President Ghani’s call comes in a virtual address to the Geneva donor conference, where dozens of nations are expected to pledge billions of dollars in aid. But diplomats predict a dip in funding due to uncertainties over peace and Covid-19 pandemic.
Afghan President Ashraf Ghani has urged the international community to continue supporting Afghanistan even as he acknowledged that donors are likely to cut aid under the strain of Covid-19.
Ghani's call came on Tuesday in a virtual address to a global donor conference in Geneva, with Afghanistan beset by violence between the Taliban and government forces, rampant corruption and an imminent withdrawal of US forces.
"The Covid-19 pandemic has thrown us all into a state of global uncertainty," Ghani said from Kabul.
"We are exceptionally grateful that at a time of such collective suffering ... your commitment to Afghanistan remains strong.
"We ask our international partners to help us do more with less ... financial resources, aid, will continue to be critical to our growth for the foreseeable future."
Also addressing the conference, UN Secretary-General Antonio Guterres called for a ceasefire as soon as possible, with violence escalating while peace negotiators have have struggled to make progress since talks began in Qatar in September.
Donor nations meet every four years to pledge aid to Afghanistan, which is almost entirely reliant on foreign assistance despite years of promised reforms and attempts to grow the economy.
But the 2020 donor conference could see less aid pledged as countries battle to recover from the devastating impact of Covid-19.
The previous 2016 conference in Brussels raised $15.2 billion.
Keeping financing on a tight rein could provide foreign governments with some leverage to inject a greater sense of urgency into the peace process, diplomats said.
EU pledges 1.2 billion euros
The European Union pledged on Tuesday to maintain its commitment of 1.2 billion euros ($1.43 billion) to Afghanistan at a donor conference in Geneva.
"In 2016, the EU showed its strong commitment to Afghanistan by pledging 1.2 billion euros over a four-year period," said Jutta Urpilainen, the European Commissioner in charge of International Partnerships.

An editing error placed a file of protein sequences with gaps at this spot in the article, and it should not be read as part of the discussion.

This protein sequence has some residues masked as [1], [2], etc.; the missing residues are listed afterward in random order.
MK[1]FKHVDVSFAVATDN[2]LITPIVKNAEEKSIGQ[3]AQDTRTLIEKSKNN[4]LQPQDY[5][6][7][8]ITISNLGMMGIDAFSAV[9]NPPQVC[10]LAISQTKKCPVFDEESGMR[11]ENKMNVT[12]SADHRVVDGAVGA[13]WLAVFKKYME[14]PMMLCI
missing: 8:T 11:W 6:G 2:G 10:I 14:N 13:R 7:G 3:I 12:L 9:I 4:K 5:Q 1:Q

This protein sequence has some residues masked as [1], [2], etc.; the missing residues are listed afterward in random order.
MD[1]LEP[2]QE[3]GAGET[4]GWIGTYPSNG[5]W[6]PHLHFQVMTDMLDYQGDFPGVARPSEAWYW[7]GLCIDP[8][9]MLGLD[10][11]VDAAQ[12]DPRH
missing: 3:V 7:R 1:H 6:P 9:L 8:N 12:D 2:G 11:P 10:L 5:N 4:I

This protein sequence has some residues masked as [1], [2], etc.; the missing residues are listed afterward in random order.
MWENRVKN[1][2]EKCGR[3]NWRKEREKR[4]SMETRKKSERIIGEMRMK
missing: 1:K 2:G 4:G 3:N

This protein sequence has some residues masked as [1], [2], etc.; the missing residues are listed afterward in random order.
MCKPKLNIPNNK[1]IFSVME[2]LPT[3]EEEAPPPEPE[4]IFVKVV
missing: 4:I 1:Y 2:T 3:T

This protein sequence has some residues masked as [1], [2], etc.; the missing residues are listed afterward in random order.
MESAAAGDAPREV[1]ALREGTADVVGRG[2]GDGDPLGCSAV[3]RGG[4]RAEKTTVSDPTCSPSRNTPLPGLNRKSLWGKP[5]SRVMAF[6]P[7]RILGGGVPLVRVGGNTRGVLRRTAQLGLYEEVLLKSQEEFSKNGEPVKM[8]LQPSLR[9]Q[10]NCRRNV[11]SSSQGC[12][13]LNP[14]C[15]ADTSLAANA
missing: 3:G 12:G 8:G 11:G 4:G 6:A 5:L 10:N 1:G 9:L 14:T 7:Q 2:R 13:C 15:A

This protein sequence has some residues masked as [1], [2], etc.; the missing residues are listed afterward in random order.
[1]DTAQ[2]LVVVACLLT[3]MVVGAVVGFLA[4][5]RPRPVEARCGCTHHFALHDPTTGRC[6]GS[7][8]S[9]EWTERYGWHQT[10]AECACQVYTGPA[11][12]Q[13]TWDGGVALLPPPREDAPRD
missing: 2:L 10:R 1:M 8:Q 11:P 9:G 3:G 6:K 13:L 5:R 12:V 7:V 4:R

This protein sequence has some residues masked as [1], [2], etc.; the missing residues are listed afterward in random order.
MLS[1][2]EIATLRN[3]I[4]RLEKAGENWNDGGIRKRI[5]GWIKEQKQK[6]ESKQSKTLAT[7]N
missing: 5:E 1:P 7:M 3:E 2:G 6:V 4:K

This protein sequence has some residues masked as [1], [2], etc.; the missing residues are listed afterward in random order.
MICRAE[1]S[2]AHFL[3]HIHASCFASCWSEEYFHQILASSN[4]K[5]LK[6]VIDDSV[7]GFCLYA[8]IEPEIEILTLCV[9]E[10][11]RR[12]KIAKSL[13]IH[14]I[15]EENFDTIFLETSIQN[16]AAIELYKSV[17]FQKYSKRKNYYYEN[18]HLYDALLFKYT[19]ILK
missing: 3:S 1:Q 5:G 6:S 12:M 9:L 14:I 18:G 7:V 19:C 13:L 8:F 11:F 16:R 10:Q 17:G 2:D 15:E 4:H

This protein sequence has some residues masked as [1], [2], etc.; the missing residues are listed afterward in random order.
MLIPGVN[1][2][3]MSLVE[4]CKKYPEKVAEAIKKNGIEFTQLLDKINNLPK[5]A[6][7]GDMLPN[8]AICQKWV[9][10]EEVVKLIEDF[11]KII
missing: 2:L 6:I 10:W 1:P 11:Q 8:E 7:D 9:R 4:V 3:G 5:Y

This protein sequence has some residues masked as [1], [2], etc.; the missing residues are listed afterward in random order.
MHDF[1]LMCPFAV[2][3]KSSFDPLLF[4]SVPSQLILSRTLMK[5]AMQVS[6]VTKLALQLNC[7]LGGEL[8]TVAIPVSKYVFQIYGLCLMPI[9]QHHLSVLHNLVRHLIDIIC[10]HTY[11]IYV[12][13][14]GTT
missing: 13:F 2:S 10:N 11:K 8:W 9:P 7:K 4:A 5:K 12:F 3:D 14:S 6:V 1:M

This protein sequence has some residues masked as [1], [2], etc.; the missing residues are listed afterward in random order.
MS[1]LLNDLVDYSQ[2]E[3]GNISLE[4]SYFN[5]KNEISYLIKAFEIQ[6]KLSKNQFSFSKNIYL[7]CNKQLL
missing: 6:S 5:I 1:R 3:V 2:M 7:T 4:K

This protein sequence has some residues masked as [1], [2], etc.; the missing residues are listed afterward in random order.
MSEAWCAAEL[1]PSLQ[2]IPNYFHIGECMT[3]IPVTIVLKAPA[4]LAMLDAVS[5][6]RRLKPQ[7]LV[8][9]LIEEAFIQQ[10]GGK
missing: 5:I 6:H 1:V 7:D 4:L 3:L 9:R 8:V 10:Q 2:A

"It is my pleasure to announce today that we are ready to keep this level of support for the next four years."
EU warns against strict rule
The European Union's top diplomat, Josep Borrell warned authorities in Afghanistan that any attempts to restore strict rule would impact the bloc's engagement in the war-torn country.
Borrell made the comments during a largely virtual pledging conference, the latest effort to drum up aid and support for a country where Taliban fighters are making inroads against the government.
"Any attempt to restore an Islamic emirate would have an impact on our political and financial engagement," Borrell said.
Britain, one of the country's top bilateral donors, said in a statement it would pledge $227 million in annual civilian and food aid.
Finland and the United Nations, who are organising the conference with the Afghan government, urged the international community not to abandon their commitments to the country as the United States withdraws troops.
"(Afghans) will need the ongoing support of the international community: political, financial, and technical. Now is no t the time to walk away," said Deborah Lyons, head of the UN's mission to Afghanistan.
Peace talks in Qatar
Concerns are high that gains made in the past two decades, especially in the area of women's rights, could be lost as the Taliban unleashes further violence.
The Taliban and Afghan government have been engaged in peace talks in Qatar since September 12 but no progress has been announced so far.
"I want to be very clear that our commitment to negotiations with the Taliban remains firm," Ghani said.
But he added that violence had "skyrocketed" since a US-Taliban deal in February paved the way for the withdrawal of foreign forces by May 2021.
"Plans to achieve peace did not materialise as imagined. Suffering and killing continues to plague Afghans on a daily basis. It is unbearable," he said.
Support for Kabul from donor nations sends an important message to the Taliban in peace negotiations, experts say.
"Although the amount pledged is important, what's more significant is the donors providing their support to Afghanistan," said Nishank Motwani, deputy director at the Afghanistan Research and Evaluation Unit.
"It's important to also remember that Covid has eviscerated economies and most countries are going to struggle financially for a while. Hence, the climate is not suitable to attract big pledges."